Cedar pine (Pinus glabra) is a tough, attractive evergreen that doesn’t grow into a cookie-cutter Christmas tree shape. Its many branches form a bushy, irregular canopy of soft, dark green needles and the shape of each tree is unique. The branches grow low enough on the trunk of the cedar pine to make this tree an excellent choice for a wind row or tall hedgerow. If you are thinking of planting cedar pine hedges, read on for additional cedar pine tree information.
Cedar Pine Facts
It is not surprising if you ask, “What is a cedar pine?”. Although it is a North American native tree, it is one of the least-seen pines in this country. Cedar pine is an attractive pine with an open crown. The tree grows to over 100 feet (30.5 m.) in the wild with a diameter of 4 feet (1 m.). In cultivation, it often stays considerably shorter.
The species is also known as spruce pine because of the texture of the bark of a mature tree. Young trees have grayish bark, but over time develop rounded ridges and scales like spruce trees, turning a deep shade of reddish brown.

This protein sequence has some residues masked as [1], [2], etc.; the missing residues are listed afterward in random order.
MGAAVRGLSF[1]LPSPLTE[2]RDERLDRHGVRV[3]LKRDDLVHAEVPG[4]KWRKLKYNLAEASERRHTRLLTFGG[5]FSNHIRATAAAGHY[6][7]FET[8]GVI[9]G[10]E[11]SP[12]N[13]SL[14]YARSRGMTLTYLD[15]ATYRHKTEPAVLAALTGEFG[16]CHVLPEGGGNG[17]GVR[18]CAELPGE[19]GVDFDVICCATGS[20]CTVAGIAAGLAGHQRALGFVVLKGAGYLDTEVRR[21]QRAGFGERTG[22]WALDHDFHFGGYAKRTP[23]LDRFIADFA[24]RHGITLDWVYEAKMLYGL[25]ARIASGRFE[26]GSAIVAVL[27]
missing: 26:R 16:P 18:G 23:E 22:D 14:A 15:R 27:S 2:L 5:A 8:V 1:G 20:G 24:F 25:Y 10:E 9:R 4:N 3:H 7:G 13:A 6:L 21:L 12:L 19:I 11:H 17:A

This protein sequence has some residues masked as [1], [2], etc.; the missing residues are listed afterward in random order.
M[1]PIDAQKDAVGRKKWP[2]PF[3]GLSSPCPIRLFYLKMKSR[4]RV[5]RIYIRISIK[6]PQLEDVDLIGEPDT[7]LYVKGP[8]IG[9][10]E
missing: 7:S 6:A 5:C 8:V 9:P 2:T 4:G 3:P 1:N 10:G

Additional Cedar Pine Tree Information
The needles on the cedar pine grow in bundles of two. They are slender, soft, and twisted, usually a dark green but occasionally slightly gray. Needles remain on the tree for up to three seasons.
Once the trees are about 10 years old, they begin producing seeds. Seeds grow in reddish brown cones that are shaped like eggs and bear small thorny prickles on the tips. They remain on the trees for up to four years, providing a valuable source of food for wildlife.
Planting Cedar Pine Hedges
If you read up on cedar pine facts, you will find that these trees have many qualities that make them excellent choices for hedges or windbreaks. They are slow growers and generally anchored well into the ground with long tap roots.
A cedar pine hedge will be attractive, strong, and long-lived. It will not provide a uniformly shaped line of pine trees for a hedge, as the branches create irregular crowns. However, the branches on cedar pines grow lower than many other species, and their strong roots stand up to the wind.